Whoops! Something went wrong.

Click here to refresh the page

HISTORY JUDGE: Jackson & Trail of Tears Primary Source Analysis

HISTORY JUDGE:  Jackson & Trail of Tears Primary Source Analysis
HISTORY JUDGE:  Jackson & Trail of Tears Primary Source Analysis
HISTORY JUDGE:  Jackson & Trail of Tears Primary Source Analysis
HISTORY JUDGE:  Jackson & Trail of Tears Primary Source Analysis
HISTORY JUDGE:  Jackson & Trail of Tears Primary Source Analysis
HISTORY JUDGE:  Jackson & Trail of Tears Primary Source Analysis
HISTORY JUDGE:  Jackson & Trail of Tears Primary Source Analysis
HISTORY JUDGE:  Jackson & Trail of Tears Primary Source Analysis
Grade Levels
Resource Type
Product Rating
4.0
1 rating
File Type

Compressed Zip File

Be sure that you have an application to open this file type before downloading and/or purchasing.

1 MB|20 pages
Share
Product Description
In this installment of HISTORY JUDGE, students will analyze seven primary and one secondary source on President Andrew Jackson, the Indian Removal Act, and the subsequent "Trail of Tears" that ensued (albeit mostly after his tenure as President ended, but it was his policy that put it in effect, but I digress). Students will source and annotate documents, weigh evidence, think critically about the principles of limited government, then produce a written conclusion based on text evidence.

BACKGROUND:
In 1830, President Andrew Jackson passed the Indian Removal Act through Congress. This act violated numerous other agreements, treaties, understandings, and contracts previously held with various tribes in the US, mostly in the Southern region. Claiming the need for more land, the U.S. Government then forced the relocation of approx 125,000 Natives to unsettled lands west of the Mississippi, the most documented and cruel being the Cherokee nation relocated in present day Oklahoma. The removal of humans off private property, not to mention the conditions of resettlement, are some of the darkest and most shameful memories in US History. Your students will evaluate the sources and analyze the information shared in order to JUDGE our government-- was this within Presidential power or an abuse of power by Jackson and his government?


This bundle includes--
1. Packet Version 1-- Sources (7 total) with focus questions-- for students who need more help focusing on primary source documents.
2. Packet Version 2 -- Sources (8 total) with "Field Notebook", giving students room for their own personal annotations of the document. The one additional source on this version has a higher lexile, and my TAG group prefers to make their own annotations.
3. Simple ppt to guide class through this activity. (Visual instructions, provides stability and pacing).


Author's Note: I know this is a sensitive topic to many students, perhaps more in certain areas of the US than others. By posing this topic as a question, I am encouraging students to think through both sides of an issue. No one is arguing that the Trail of Tears wasn't a horrific experience. In fact, three sources bring to light human rights violations and other such cruelties that took place on the Trail of Tears. But, alongside these arguments, students will be challenged to also consider Constitutional rights and limitations of the Presidency as well as limitations of the Legislative branch. Three documents actually help make Jackson's case for his decision, attempting to allow students to see the Indian Removal Act from his perspective. Granted, students might not think his perspective is valid, but it is there for their review either way. This is what makes history interesting!! Also, the presence of both perspectives is what makes this resource different from other resources on TpT-- Jackson is not vilified, per se. Still, though, students will be forced to consider more than one perspective when evaluating, or judging, history.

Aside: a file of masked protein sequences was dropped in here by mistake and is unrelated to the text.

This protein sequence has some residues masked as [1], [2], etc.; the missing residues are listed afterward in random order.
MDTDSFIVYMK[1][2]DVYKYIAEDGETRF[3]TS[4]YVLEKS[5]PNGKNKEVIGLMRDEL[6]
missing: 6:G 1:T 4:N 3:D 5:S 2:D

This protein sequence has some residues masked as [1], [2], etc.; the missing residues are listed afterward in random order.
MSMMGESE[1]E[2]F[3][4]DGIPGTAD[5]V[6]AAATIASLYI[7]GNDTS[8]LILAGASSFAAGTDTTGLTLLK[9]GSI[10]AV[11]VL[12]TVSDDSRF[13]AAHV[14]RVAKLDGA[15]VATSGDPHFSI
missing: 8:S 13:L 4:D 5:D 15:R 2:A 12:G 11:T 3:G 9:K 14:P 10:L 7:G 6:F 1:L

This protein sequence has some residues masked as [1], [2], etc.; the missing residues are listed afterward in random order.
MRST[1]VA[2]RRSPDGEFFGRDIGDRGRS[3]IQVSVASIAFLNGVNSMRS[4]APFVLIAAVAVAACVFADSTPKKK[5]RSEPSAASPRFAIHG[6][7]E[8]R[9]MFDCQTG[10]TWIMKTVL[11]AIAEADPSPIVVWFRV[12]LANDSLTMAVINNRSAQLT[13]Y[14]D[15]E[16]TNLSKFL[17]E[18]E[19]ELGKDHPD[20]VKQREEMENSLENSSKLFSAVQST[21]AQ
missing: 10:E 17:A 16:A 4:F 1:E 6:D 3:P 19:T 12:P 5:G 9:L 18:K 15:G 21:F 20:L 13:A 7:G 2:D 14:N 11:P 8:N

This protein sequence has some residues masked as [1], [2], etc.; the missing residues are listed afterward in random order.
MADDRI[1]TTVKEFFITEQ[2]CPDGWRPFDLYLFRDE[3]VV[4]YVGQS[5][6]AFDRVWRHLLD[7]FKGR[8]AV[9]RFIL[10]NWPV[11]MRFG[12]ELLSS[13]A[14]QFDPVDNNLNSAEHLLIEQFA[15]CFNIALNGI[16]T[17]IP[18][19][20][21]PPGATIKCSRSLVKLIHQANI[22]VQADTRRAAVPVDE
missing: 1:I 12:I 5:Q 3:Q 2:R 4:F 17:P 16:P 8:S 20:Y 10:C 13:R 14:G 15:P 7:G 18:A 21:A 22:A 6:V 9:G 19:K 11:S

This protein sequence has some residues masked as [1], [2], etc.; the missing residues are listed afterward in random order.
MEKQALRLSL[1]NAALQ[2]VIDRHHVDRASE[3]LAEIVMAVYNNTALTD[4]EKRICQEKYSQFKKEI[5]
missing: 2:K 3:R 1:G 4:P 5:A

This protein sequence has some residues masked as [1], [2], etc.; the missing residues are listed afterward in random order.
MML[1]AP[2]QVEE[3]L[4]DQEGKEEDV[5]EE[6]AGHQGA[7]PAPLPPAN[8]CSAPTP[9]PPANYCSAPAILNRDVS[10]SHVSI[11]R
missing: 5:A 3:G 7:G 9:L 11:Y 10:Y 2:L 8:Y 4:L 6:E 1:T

******************************************************************
Follow me on Instagram @HistoricalThinkingClassroom

Check out these other products:
Women in Civil War: Station Rotation study of Mary Ann Shadd Cary
Women in Civil War: Close Read of Mary Ann Shadd Cary
Student Letters to their Senator- Writing Project
History Detective: Who Killed President Zachary Taylor?
History Detective: Who Killed Meriwether Lewis?
******************************************************************

Customer Tips:

How to get TPT credit to use on future purchases:
• Please go to your My Purchases page (you may need to login). Beside each purchase you'll see a Provide Feedback button. Simply click it and you will be taken to a page where you can give a quick rating and leave a short comment for the product. Each time you give feedback, TPT gives you credits that you use to lower the cost of your future purchases. I value your feedback greatly as it helps me determine which products are most valuable for your classroom so I can create more for you. ☺

Be the first to know about my new discounts, freebies and product launches:
• Look for the green star next to my store logo and click it to become a follower. Voila! You will now receive email updates about this store. ☺


Thanks!

Total Pages
20 pages
Answer Key
N/A
Teaching Duration
2 days
Report this Resource
Loading...
$3.99
Digital Download
More products from Historical Thinking Classroom
Product Thumbnail
Product Thumbnail
Product Thumbnail
Product Thumbnail
Product Thumbnail
$3.99
Digital Download
Teachers Pay Teachers

Teachers Pay Teachers is an online marketplace where teachers buy and sell original educational materials.

Learn More

Keep in Touch!

Sign up